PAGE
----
On July 16, a federal district court in Texas issued a permanent injunction against the Deferred Action for Childhood Arrivals (DACA) program and directed the Department of Homeland Security (DHS) to correct some procedural legal defects in the program. However, the court did not halt the program entirely. Below are the answers to some frequently asked questions about the status of DACA protection in connection with the district court decision and newly updated U.S. Citizenship and Immigration Services (USCIS) guidance.
I am a DACA beneficiary due for renewal of my DACA protection and related employment authorization document (EAD). Will I be able to obtain renewals?
Yes, if you are a DACA beneficiary in good standing, you will still be able to submit and USCIS will continue to adjudicate your renewal DACA and EAD applications.
I am eligible for DACA but have never applied for it. Can I still get DACA protection?
At this time, you may submit an application for DACA relief, but USCIS cannot approve it, per the July 16 court order. You will receive a receipt notice for your application. In addition, your filing fee payment will be deposited and may not be refunded if your application is not adjudicated.
I am a current DACA beneficiary and my EAD will expire soon, so I have filed for an extension. What happens if my renewal is not approved before my current EAD expires?
If your EAD expires before your renewal is approved, you will not be work authorized during this gap period. You will need to wait for your USCIS to approve your renewal to return to work. USCIS strongly encourages filing DACA and EAD renewals between 150- 120 days prior to current expiration.
I had DACA protection and a related EAD, but they expired 6 months ago. Can I obtain these benefits again?
Yes, as long as you file for DACA and an EAD within one year of their expiration, USCIS will treat your applications as renewals and adjudicate them.
I had DACA protection and a related EAD, but they expired more than a year ago. Can I obtain these benefits again?
If your DACA and EAD expired more than a year ago, you may apply again, but your applications will be treated as initial submissions and cannot be adjudicated at this time. Under the July 16 court order, USCIS can accept your applications, but is prohibited from adjudicating them until further notice. You will receive a receipt notice for your application. In addition, your filing fee payment will be deposited and may not be refunded if your application is not adjudicated.
I am a current DACA beneficiary. Can I apply for an advance parole document for international travel? Is international travel advised at this time?
Yes, USCIS will accept and adjudicate DACA advance parole applications for current beneficiaries. However, a DACA advance parole document can only be issued for international travel for certain purposes. USCIS will approve advance parole for DACA beneficiaries if their travel abroad is for certain humanitarian, educational or employment purposes. Travel for vacation cannot be the basis for the grant of your advance parole.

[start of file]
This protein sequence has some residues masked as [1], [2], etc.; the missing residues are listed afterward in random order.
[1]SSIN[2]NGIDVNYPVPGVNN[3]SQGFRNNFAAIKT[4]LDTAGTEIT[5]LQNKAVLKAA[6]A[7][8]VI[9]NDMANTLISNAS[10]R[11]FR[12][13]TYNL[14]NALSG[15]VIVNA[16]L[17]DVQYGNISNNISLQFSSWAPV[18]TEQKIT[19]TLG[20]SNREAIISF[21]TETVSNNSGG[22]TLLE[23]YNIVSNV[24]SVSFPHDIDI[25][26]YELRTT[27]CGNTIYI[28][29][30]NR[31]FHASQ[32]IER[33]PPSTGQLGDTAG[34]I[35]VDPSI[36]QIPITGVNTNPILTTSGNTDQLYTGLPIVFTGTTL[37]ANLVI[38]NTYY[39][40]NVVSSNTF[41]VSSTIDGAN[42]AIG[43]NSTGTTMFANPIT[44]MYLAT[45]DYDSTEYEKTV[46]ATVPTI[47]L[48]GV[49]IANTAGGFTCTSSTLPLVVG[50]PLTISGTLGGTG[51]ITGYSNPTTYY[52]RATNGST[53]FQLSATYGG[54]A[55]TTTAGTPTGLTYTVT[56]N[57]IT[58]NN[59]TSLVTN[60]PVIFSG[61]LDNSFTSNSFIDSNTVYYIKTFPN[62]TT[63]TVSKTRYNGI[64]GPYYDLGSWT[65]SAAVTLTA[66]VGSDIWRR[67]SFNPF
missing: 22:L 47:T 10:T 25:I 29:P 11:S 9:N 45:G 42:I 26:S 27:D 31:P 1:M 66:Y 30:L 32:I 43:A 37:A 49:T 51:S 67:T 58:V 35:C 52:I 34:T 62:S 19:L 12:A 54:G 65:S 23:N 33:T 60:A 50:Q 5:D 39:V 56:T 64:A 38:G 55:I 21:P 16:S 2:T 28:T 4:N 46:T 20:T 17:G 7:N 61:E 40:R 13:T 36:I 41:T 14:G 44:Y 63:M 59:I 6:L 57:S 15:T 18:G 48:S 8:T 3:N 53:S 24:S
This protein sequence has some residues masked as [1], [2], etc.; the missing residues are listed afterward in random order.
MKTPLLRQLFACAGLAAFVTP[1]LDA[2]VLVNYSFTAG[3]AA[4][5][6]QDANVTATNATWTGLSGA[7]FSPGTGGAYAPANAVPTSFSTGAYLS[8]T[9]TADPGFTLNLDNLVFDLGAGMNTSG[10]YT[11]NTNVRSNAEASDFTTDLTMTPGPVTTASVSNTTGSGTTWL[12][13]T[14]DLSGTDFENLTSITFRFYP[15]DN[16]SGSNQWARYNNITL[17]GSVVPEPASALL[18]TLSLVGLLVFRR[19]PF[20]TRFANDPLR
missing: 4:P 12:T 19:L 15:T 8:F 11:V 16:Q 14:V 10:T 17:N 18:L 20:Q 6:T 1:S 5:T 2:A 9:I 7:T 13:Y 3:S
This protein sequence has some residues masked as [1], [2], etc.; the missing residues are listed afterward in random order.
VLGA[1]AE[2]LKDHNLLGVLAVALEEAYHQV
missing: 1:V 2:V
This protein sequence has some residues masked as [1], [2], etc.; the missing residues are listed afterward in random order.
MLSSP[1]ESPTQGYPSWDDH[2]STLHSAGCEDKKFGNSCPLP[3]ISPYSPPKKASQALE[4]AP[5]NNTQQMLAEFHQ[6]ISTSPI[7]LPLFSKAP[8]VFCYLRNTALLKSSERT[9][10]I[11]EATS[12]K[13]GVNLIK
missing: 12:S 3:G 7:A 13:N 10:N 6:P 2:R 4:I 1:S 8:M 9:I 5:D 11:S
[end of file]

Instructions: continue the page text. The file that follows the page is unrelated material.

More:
International travel should always be considered carefully by DACA beneficiaries because the grant of an advance parole document is not a guarantee of admission into the United States. Further, if you have been previously been ordered deported or removed in any capacity, you will need to seek immigration counsel prior to taking any action towards international travel. Finally, extra caution is advised due to the continually changing global COVID emergency. The United States and foreign countries often change COVID travel and entry restrictions without notice; it has not been uncommon for foreign nationals to be significantly delayed or stuck outside of the United States over the last 18 months.
My organization employs DACA beneficiaries. Does the court decision change our ability to hire and continue to employ these workers?
No. The district court decision does not affect an organization’s approach to hiring and continuing to employ a foreign national who presents a valid Employment Authorization Document. All I-9 employment verification procedures continue to apply in the same manner as before the July 16 decision.
What is in store for DACA now?
There are several ongoing efforts to reinstate and stabilize protection for Dreamers. First, the Biden Administration plans to appeal the July 16 district court decision. Also, USCIS plans to issue a proposed DACA regulation, trying to remedy the program procedural legal defects identified by the court in its July 16 order. Finally, there are several bills pending in Congress that would provide permanent relief for Dreamers, though their prospects for passage are uncertain.
Where can I find more information on DACA?
USCIS maintains two detailed webpages aimed at providing information on DACA. The main DACA page is typically updated almost immediately after any court order or decision is rendered. USCIS also updates its own Frequently Asked Questions page as changes occur.